Polyamide 6 (PA6), also known as Nylon 6, is widely known for its high impact resistance, good toughness, abrasion resistance and strength. Due to its excellent physical properties, PA6 is widely used in industry, for example, as textile fibers and engineering polymer composites [1]. It is expected that PA6 can be processed into lightweight products that are used in the field of insulation and cushioning.
Porous polymer materials have attracted wide attention from both industry and academia. Depending on the application, the porous material must meet specific requirements. Thus, great effort has been invested in the manipulation of their properties. Besides the material composition, the porous structure plays a crucial role when it comes to the tailoring of porous materials [2]. Traditional polymer foams, for example, expanded polystyrene, are produced from polymer melts and blowing agents [3]. They are usually used in fields such as packaging, insulation, and impact protection. Supercritical fluid foaming technology is developed to manufacture microcellular foams with the cell size in the order of 1–100 μm. In this process, gas diffuses into polymers and then bubbles nucleate in a gas–polymer system at a high temperature [4]. Thermoplastic microcellular foams with improved properties are obtained for possible engineering applications [5].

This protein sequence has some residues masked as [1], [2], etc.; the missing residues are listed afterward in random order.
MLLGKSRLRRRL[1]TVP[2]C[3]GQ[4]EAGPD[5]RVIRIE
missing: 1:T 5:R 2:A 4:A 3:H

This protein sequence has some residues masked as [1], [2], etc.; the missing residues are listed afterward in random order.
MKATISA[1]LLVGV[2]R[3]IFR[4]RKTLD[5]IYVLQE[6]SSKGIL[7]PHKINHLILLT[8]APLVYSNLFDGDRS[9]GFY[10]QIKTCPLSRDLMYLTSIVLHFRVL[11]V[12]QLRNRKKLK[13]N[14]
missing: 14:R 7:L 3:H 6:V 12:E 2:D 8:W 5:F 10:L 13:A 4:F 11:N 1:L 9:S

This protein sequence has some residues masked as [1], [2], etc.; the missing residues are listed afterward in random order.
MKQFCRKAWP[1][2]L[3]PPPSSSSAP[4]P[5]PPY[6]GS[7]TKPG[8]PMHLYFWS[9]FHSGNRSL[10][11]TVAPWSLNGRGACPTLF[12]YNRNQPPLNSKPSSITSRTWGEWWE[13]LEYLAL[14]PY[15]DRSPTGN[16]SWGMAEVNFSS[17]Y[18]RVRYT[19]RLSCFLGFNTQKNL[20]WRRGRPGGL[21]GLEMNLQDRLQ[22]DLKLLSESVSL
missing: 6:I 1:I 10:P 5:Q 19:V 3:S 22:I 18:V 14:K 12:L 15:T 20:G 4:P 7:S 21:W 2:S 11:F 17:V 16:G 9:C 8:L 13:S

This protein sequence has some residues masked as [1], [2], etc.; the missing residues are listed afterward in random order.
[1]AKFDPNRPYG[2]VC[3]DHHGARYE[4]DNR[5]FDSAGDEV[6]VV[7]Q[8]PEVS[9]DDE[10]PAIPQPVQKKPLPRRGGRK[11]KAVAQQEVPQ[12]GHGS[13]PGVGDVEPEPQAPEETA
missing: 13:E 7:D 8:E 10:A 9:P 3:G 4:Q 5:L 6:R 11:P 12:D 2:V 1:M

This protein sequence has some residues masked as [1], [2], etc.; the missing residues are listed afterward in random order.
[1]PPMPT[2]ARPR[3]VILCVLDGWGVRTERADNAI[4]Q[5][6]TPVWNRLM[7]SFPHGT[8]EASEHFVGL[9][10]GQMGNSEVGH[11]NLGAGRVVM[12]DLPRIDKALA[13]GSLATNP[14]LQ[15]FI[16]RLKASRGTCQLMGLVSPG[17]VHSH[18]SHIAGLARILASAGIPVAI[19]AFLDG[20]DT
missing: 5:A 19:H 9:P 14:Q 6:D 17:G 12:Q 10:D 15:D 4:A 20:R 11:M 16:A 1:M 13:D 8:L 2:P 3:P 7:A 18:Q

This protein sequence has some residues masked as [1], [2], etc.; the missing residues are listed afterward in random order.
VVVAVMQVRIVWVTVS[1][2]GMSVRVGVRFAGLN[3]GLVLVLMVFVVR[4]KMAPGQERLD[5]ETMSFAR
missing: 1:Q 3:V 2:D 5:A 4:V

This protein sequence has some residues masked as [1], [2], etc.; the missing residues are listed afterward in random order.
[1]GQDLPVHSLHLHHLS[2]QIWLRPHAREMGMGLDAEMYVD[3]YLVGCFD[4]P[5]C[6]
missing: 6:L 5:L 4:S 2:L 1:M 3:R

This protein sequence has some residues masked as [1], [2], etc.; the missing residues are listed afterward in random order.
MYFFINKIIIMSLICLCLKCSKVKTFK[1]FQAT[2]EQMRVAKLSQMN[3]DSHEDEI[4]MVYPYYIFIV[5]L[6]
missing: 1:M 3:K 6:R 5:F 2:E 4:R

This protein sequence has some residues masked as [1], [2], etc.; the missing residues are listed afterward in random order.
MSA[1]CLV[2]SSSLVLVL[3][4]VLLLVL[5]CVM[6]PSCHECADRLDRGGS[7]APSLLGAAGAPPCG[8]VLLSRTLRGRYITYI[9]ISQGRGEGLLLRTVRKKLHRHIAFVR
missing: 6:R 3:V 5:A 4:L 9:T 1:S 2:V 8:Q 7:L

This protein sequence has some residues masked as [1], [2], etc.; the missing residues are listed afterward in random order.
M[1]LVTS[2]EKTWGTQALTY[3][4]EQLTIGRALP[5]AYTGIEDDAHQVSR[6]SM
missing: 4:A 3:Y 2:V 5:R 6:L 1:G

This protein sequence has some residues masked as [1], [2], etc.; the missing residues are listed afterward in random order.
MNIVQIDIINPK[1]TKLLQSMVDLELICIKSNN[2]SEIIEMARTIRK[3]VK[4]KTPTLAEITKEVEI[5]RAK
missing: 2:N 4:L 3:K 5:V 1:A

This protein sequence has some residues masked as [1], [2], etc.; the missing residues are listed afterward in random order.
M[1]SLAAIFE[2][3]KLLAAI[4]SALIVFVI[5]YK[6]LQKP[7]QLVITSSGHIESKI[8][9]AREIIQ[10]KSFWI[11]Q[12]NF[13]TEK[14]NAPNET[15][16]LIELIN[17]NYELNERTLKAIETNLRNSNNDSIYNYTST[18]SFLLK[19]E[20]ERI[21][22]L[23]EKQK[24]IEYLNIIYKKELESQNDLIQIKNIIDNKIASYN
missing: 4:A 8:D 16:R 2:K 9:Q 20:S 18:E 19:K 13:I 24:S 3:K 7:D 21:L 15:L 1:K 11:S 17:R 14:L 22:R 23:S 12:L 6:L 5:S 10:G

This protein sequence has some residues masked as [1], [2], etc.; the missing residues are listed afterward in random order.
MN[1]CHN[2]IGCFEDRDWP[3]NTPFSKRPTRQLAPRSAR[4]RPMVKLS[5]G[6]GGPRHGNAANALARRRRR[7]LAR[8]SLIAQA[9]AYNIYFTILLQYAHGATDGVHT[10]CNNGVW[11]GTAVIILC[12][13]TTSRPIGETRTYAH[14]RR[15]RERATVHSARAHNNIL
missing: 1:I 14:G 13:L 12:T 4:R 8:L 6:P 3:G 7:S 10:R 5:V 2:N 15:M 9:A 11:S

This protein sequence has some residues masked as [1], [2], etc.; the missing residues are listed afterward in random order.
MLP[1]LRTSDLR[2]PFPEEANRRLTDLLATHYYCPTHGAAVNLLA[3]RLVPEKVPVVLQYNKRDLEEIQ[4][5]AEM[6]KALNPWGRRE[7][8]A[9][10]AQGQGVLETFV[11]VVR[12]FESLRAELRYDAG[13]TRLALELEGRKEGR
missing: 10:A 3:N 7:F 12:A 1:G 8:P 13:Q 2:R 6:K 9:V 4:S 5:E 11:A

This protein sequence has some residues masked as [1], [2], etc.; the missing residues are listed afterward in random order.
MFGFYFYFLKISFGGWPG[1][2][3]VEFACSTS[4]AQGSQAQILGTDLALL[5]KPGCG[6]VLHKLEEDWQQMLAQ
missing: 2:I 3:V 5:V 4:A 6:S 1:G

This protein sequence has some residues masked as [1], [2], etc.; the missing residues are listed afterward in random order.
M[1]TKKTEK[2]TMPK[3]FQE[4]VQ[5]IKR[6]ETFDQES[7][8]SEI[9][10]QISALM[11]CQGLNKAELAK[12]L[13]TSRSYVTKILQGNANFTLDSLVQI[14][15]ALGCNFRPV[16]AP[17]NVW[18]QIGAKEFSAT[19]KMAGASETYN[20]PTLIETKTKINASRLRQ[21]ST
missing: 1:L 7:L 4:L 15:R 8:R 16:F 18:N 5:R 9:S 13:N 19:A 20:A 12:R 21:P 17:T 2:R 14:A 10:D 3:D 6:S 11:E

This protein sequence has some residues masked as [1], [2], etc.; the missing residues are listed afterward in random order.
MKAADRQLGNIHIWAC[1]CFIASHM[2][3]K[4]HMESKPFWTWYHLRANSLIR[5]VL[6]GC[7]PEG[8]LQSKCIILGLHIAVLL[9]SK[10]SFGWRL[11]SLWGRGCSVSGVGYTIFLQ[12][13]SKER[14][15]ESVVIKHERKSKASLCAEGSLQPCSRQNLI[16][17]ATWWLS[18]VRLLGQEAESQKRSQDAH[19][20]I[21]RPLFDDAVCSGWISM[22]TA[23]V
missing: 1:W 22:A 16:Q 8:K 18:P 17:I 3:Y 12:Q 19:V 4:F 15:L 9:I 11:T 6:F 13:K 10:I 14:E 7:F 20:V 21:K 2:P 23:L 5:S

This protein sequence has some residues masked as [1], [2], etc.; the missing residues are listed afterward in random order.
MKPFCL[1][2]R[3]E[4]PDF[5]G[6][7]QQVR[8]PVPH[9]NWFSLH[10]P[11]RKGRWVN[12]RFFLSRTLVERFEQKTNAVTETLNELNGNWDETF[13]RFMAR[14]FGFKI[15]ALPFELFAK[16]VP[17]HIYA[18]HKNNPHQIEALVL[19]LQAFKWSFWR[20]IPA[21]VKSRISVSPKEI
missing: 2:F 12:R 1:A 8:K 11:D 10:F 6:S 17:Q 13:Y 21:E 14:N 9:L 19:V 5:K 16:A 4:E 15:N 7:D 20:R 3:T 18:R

Recently, alternative strategies have been designed to process polymers into functional porous materials. High-internal-phase emulsions polymerization used water-in-oil emulsions as templates to construct cellular structures in subsequent synthesized polymers [6,7,8]. Anionic polymerization realized a porous structure by controlling the phase separation and growth of spherulitic domains during polymerization [9]. Foam-like cryogels were produced by sublimating ice templates from frozen polymer gels via freeze-drying [10,11]. Nanoporous aerogels were also fabricated from wet gels by sol-gel chemistry via supercritical drying technique [12,13]. The phase inversion method generated pores in wet phase using solvents exchange and then porous monoliths were obtained after drying at ambient pressure [14,15]. However, supercritical drying and freeze-drying are slow and energy-consuming, making the large-scale production of aerogels very expensive and risky. Solvent exchange in phase inversion is not environmentally friendly and is also time-consuming. The polymerization method usually suffers from complicated processing. New strategies with high efficiency and low cost are desirable to produce novel porous materials on a large scale.